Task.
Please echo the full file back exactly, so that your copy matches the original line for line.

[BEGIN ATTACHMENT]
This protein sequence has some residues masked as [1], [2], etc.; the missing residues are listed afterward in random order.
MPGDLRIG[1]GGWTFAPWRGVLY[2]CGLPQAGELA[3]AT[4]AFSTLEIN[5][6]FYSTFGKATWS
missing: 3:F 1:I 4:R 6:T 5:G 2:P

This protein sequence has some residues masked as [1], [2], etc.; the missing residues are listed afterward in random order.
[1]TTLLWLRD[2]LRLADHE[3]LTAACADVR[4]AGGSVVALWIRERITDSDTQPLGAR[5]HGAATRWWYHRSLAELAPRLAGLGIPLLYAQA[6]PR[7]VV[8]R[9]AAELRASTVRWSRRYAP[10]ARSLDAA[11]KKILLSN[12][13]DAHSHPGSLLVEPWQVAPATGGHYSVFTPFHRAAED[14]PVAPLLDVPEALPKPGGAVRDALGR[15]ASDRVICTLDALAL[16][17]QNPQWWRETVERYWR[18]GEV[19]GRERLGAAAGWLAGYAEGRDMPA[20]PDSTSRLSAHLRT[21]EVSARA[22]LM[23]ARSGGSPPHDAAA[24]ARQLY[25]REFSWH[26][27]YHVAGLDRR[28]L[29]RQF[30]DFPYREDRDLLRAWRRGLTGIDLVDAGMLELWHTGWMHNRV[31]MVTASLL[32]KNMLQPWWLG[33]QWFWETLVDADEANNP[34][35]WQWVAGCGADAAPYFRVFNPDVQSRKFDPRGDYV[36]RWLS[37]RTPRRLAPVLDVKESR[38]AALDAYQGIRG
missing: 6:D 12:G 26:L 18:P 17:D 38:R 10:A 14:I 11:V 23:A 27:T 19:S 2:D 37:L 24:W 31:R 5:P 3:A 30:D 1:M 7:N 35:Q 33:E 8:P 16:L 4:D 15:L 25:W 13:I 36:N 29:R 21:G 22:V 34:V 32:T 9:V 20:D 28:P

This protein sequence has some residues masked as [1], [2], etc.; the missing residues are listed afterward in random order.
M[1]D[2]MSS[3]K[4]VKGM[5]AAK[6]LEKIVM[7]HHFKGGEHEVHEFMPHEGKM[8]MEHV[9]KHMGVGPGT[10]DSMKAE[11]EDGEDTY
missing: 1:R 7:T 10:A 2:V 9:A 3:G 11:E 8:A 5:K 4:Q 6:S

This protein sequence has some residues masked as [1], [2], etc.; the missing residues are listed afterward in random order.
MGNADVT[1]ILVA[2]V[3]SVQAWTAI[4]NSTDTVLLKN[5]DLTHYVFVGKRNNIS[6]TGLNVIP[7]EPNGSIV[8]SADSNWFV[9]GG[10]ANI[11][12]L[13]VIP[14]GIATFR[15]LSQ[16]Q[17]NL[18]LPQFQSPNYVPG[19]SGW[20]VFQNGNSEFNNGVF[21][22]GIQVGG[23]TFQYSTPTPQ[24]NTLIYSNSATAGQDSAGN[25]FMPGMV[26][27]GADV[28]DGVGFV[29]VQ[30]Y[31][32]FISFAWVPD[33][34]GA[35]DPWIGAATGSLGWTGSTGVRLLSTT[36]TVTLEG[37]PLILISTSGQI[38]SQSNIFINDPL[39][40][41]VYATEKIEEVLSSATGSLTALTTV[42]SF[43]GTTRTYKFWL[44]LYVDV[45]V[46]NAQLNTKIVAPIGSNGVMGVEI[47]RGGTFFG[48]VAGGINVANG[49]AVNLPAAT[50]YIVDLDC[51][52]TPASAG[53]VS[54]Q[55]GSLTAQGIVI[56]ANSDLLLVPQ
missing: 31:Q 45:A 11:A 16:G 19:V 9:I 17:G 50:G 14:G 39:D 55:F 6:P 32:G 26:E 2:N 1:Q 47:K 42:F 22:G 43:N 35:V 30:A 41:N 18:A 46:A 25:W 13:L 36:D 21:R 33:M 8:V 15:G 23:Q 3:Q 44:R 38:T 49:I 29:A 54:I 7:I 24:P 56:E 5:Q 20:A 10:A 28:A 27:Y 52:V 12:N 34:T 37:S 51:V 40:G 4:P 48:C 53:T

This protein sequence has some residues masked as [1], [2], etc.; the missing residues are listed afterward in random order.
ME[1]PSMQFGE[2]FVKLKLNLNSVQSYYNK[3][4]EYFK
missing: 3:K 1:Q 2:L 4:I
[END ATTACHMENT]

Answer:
This protein sequence has some residues masked as [1], [2], etc.; the missing residues are listed afterward in random order.
MPGDLRIG[1]GGWTFAPWRGVLY[2]CGLPQAGELA[3]AT[4]AFSTLEIN[5][6]FYSTFGKATWS
missing: 3:F 1:I 4:R 6:T 5:G 2:P

This protein sequence has some residues masked as [1], [2], etc.; the missing residues are listed afterward in random order.
[1]TTLLWLRD[2]LRLADHE[3]LTAACADVR[4]AGGSVVALWIRERITDSDTQPLGAR[5]HGAATRWWYHRSLAELAPRLAGLGIPLLYAQA[6]PR[7]VV[8]R[9]AAELRASTVRWSRRYAP[10]ARSLDAA[11]KKILLSN[12][13]DAHSHPGSLLVEPWQVAPATGGHYSVFTPFHRAAED[14]PVAPLLDVPEALPKPGGAVRDALGR[15]ASDRVICTLDALAL[16][17]QNPQWWRETVERYWR[18]GEV[19]GRERLGAAAGWLAGYAEGRDMPA[20]PDSTSRLSAHLRT[21]EVSARA[22]LM[23]ARSGGSPPHDAAA[24]ARQLY[25]REFSWH[26][27]YHVAGLDRR[28]L[29]RQF[30]DFPYREDRDLLRAWRRGLTGIDLVDAGMLELWHTGWMHNRV[31]MVTASLL[32]KNMLQPWWLG[33]QWFWETLVDADEANNP[34][35]WQWVAGCGADAAPYFRVFNPDVQSRKFDPRGDYV[36]RWLS[37]RTPRRLAPVLDVKESR[38]AALDAYQGIRG
missing: 6:D 12:G 26:L 18:P 17:D 38:R 10:A 14:I 11:V 23:A 27:T 19:S 2:D 37:L 24:W 31:R 5:P 3:A 30:D 1:M 7:N 35:Q 33:E 8:P 16:L 4:D 15:L 25:W 13:I 36:N 29:R 21:G 22:V 34:V 32:T 9:V 20:D 28:P

This protein sequence has some residues masked as [1], [2], etc.; the missing residues are listed afterward in random order.
M[1]D[2]MSS[3]K[4]VKGM[5]AAK[6]LEKIVM[7]HHFKGGEHEVHEFMPHEGKM[8]MEHV[9]KHMGVGPGT[10]DSMKAE[11]EDGEDTY
missing: 1:R 7:T 10:A 2:V 9:A 3:G 11:E 8:A 5:K 4:Q 6:S

This protein sequence has some residues masked as [1], [2], etc.; the missing residues are listed afterward in random order.
MGNADVT[1]ILVA[2]V[3]SVQAWTAI[4]NSTDTVLLKN[5]DLTHYVFVGKRNNIS[6]TGLNVIP[7]EPNGSIV[8]SADSNWFV[9]GG[10]ANI[11][12]L[13]VIP[14]GIATFR[15]LSQ[16]Q[17]NL[18]LPQFQSPNYVPG[19]SGW[20]VFQNGNSEFNNGVF[21][22]GIQVGG[23]TFQYSTPTPQ[24]NTLIYSNSATAGQDSAGN[25]FMPGMV[26][27]GADV[28]DGVGFV[29]VQ[30]Y[31][32]FISFAWVPD[33][34]GA[35]DPWIGAATGSLGWTGSTGVRLLSTT[36]TVTLEG[37]PLILISTSGQI[38]SQSNIFINDPL[39][40][41]VYATEKIEEVLSSATGSLTALTTV[42]SF[43]GTTRTYKFWL[44]LYVDV[45]V[46]NAQLNTKIVAPIGSNGVMGVEI[47]RGGTFFG[48]VAGGINVANG[49]AVNLPAAT[50]YIVDLDC[51][52]TPASAG[53]VS[54]Q[55]GSLTAQGIVI[56]ANSDLLLVPQ
missing: 31:Q 45:A 11:A 16:G 19:V 9:I 17:G 50:G 14:G 39:D 55:F 6:P 32:G 26:E 2:N 1:Q 47:K 42:F 22:G 43:N 35:V 30:A 41:N 18:A 46:A 25:W 13:L 36:D 21:R 33:M 8:V 15:G 23:Q 3:Q 44:R 38:T 49:I 29:A 54:I 7:I 24:P 56:E 5:Q 20:A 10:A 28:A 27:Y 52:V 12:N 34:T 37:S 51:V 40:G 4:P 48:C 53:T

This protein sequence has some residues masked as [1], [2], etc.; the missing residues are listed afterward in random order.
ME[1]PSMQFGE[2]FVKLKLNLNSVQSYYNK[3][4]EYFK
missing: 3:K 1:Q 2:L 4:I